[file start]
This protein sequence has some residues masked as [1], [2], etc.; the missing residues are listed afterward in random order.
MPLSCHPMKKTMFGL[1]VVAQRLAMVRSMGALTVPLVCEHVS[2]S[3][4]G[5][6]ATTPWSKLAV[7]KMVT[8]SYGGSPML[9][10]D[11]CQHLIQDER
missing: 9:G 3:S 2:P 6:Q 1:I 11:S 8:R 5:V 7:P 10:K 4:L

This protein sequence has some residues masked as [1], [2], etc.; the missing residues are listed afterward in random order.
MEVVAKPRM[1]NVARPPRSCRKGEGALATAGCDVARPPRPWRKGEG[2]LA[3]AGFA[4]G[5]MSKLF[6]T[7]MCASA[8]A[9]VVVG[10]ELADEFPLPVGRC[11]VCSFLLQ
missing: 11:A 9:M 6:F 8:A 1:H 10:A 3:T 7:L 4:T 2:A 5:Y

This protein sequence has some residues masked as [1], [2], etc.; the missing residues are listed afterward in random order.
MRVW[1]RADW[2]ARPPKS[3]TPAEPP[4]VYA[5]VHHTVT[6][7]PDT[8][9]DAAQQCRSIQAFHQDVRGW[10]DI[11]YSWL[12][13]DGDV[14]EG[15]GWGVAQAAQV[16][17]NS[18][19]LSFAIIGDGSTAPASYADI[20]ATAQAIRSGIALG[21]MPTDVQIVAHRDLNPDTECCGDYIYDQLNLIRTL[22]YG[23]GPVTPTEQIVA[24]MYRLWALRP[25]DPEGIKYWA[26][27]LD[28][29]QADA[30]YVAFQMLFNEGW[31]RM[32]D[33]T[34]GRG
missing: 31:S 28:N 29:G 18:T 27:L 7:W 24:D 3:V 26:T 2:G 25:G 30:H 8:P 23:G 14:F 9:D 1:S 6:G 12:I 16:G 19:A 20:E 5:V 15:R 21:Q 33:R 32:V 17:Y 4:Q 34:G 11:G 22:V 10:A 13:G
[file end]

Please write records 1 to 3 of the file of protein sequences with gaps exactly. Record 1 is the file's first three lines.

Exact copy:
This protein sequence has some residues masked as [1], [2], etc.; the missing residues are listed afterward in random order.
MPLSCHPMKKTMFGL[1]VVAQRLAMVRSMGALTVPLVCEHVS[2]S[3][4]G[5][6]ATTPWSKLAV[7]KMVT[8]SYGGSPML[9][10]D[11]CQHLIQDER
missing: 9:G 3:S 2:P 6:Q 1:I 11:S 8:R 5:V 7:P 10:K 4:L

This protein sequence has some residues masked as [1], [2], etc.; the missing residues are listed afterward in random order.
MEVVAKPRM[1]NVARPPRSCRKGEGALATAGCDVARPPRPWRKGEG[2]LA[3]AGFA[4]G[5]MSKLF[6]T[7]MCASA[8]A[9]VVVG[10]ELADEFPLPVGRC[11]VCSFLLQ
missing: 11:A 9:M 6:F 8:A 1:H 10:A 3:T 7:L 4:T 2:A 5:Y

This protein sequence has some residues masked as [1], [2], etc.; the missing residues are listed afterward in random order.
MRVW[1]RADW[2]ARPPKS[3]TPAEPP[4]VYA[5]VHHTVT[6][7]PDT[8][9]DAAQQCRSIQAFHQDVRGW[10]DI[11]YSWL[12][13]DGDV[14]EG[15]GWGVAQAAQV[16][17]NS[18][19]LSFAIIGDGSTAPASYADI[20]ATAQAIRSGIALG[21]MPTDVQIVAHRDLNPDTECCGDYIYDQLNLIRTL[22]YG[23]GPVTPTEQIVA[24]MYRLWALRP[25]DPEGIKYWA[26][27]LD[28][29]QADA[30]YVAFQMLFNEGW[31]RM[32]D[33]T[34]GRG
missing: 31:S 28:N 29:G 18:T 27:L 7:W 24:D 3:V 26:T 2:G 25:G 30:H 8:P 23:G 14:F 9:D 1:S 6:G 12:I 16:G 19:A 20:E 5:V 15:R 21:Q 33:R 32:V 17:Y 4:Q 34:G 11:G 22:V 10:A 13:G